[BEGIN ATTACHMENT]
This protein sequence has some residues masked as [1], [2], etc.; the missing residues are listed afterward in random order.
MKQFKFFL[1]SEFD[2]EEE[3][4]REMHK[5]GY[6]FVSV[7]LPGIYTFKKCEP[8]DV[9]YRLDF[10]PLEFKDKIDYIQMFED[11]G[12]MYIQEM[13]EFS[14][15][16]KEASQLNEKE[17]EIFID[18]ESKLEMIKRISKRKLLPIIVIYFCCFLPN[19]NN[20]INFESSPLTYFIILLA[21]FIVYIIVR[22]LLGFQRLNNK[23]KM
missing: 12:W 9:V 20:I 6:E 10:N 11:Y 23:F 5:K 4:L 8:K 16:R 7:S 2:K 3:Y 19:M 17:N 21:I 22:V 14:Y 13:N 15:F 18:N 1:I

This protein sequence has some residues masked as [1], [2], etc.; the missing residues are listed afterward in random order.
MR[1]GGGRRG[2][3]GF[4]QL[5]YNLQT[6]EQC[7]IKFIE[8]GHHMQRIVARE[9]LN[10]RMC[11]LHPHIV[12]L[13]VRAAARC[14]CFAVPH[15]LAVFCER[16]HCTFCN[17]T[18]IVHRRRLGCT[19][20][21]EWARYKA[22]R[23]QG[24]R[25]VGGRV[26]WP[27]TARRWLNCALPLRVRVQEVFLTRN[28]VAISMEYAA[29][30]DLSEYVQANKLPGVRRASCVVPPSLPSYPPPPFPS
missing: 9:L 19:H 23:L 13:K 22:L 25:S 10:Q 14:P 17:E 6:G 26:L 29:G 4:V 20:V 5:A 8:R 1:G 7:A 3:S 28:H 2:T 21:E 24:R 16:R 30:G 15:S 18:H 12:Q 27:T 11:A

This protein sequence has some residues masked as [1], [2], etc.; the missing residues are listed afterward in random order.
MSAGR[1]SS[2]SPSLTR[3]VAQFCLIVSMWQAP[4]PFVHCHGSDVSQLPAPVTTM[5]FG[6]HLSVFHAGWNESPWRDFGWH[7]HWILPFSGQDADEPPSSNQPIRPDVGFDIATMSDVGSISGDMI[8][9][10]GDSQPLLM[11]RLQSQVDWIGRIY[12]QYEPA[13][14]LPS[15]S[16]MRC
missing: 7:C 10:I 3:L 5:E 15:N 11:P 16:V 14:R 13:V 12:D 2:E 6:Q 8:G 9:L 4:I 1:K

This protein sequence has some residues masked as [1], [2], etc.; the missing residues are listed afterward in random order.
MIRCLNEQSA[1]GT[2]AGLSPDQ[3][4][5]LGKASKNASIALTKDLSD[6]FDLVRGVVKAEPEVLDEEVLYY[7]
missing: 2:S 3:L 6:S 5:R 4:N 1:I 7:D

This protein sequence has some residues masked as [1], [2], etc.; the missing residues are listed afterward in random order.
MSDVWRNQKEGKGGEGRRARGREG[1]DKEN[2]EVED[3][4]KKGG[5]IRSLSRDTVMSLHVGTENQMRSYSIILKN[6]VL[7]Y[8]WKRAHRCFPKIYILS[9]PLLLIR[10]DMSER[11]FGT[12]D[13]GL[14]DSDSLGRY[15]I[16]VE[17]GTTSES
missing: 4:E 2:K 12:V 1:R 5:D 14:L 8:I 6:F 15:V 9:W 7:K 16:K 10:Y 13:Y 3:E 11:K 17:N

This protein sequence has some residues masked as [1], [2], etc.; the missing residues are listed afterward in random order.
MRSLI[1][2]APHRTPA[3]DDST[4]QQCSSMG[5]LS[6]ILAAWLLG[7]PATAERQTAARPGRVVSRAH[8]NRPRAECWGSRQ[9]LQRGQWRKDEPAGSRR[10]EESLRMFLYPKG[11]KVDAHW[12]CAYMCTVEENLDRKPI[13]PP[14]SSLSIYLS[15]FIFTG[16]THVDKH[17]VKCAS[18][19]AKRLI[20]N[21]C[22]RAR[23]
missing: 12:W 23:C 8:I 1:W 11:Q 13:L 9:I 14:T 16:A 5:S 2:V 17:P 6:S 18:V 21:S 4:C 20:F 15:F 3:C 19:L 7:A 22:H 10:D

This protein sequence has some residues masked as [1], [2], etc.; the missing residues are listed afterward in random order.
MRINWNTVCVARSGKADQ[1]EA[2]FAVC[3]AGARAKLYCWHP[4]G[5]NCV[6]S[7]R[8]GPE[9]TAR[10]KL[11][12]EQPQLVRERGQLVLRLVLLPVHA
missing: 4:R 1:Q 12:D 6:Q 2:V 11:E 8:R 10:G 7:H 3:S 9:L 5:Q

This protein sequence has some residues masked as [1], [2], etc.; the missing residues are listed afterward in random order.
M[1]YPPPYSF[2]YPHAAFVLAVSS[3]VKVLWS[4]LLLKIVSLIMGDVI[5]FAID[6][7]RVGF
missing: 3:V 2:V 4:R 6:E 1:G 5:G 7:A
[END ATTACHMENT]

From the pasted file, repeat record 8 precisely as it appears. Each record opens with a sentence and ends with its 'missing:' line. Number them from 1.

This protein sequence has some residues masked as [1], [2], etc.; the missing residues are listed afterward in random order.
M[1]YPPPYSF[2]YPHAAFVLAVSS[3]VKVLWS[4]LLLKIVSLIMGDVI[5]FAID[6][7]RVGF
missing: 3:V 2:V 4:R 6:E 1:G 5:G 7:A